Tuesday, May 29, 2012

Cooking with acorns, painting with moss

Heather Buzzard says she likes to "hack away at the barriers between the indoors and outdoors."

By Mary Loftus, Emory Magazine

At Indie Fixx's TreeHouseHold, Emory graduate Heather Buzzard has written how-to pieces on making seed paper, cooking with acorns, and making moss spray paint—all of which might come in handy during her upcoming stint as artist in residence at the Hostel in the Forest, a spiritual sustainability and environmental education retreat center in Brunswick, Georgia.

Buzzard studied sociology, creative writing, religion, and environmental science at Emory. She cites a course called CORE, on religion and ecology, as particularly influential. “I’ve always been drawn intimately to the natural world,” Buzzard says, “but prior to the class, I hadn’t focused much on sharing that with others, being mindful of sacred space, and incorporating a sense of place and roots into how I live daily.”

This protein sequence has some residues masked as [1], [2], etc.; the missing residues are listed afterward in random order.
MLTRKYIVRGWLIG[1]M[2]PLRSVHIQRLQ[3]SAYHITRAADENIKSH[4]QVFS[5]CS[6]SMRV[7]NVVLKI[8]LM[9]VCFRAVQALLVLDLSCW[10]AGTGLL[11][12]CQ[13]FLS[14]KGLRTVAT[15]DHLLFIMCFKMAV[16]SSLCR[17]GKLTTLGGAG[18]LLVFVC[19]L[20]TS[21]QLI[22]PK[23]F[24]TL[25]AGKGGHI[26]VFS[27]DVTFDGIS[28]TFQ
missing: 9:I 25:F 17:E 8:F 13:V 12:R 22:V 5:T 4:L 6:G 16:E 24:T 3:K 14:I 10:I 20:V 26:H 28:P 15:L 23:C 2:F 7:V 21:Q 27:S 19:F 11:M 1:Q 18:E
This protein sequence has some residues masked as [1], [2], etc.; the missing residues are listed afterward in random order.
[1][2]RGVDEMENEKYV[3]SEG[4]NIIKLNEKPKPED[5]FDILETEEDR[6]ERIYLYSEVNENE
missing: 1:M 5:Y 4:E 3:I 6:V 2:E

At the Hostel in the Forest, she will be applying her understanding of sawdust composting toilets, solar panel water heaters, vegetable oil–powered lighting, organic gardening, and living off the grid.

“I like to take specific elements of the outdoors and integrate them into our everyday lives through sustainable art, design, and food, while focusing on the beauty and magic of the natural world,” she says.

And if you’re wondering if you really can cook with acorns, try her recipe.

Acorn Molasses Cakes

1/2 cup acorn flour
1/2 cup cashews, chopped

1/2 cup pecans or walnuts, chopped

1/2 cup raisins or dates

1 cup cooked brown rice

molasses (or honey) to taste

agave to taste

1/2 tsp cinnamon

1/4 tsp nutmeg
1/2 tsp ginger
pinch brown sugar or sucanat

Mix all ingredients together in large mixing bowl. Add enough molasses/honey so that concoction clumps together nicely without falling apart. Prepare a cookie sheet with parchment paper or a thin spread of butter, and ball the mixture together into smallish round cakes. Sprinkle the tops with brown sugar or sucanat. Bake at 325 for 10–15 minutes.

The physics of a philodentrist

Image credits: Top, courtesy of Heather Buzzard; bottom, iStockphoto.com. 

No comments:

Post a Comment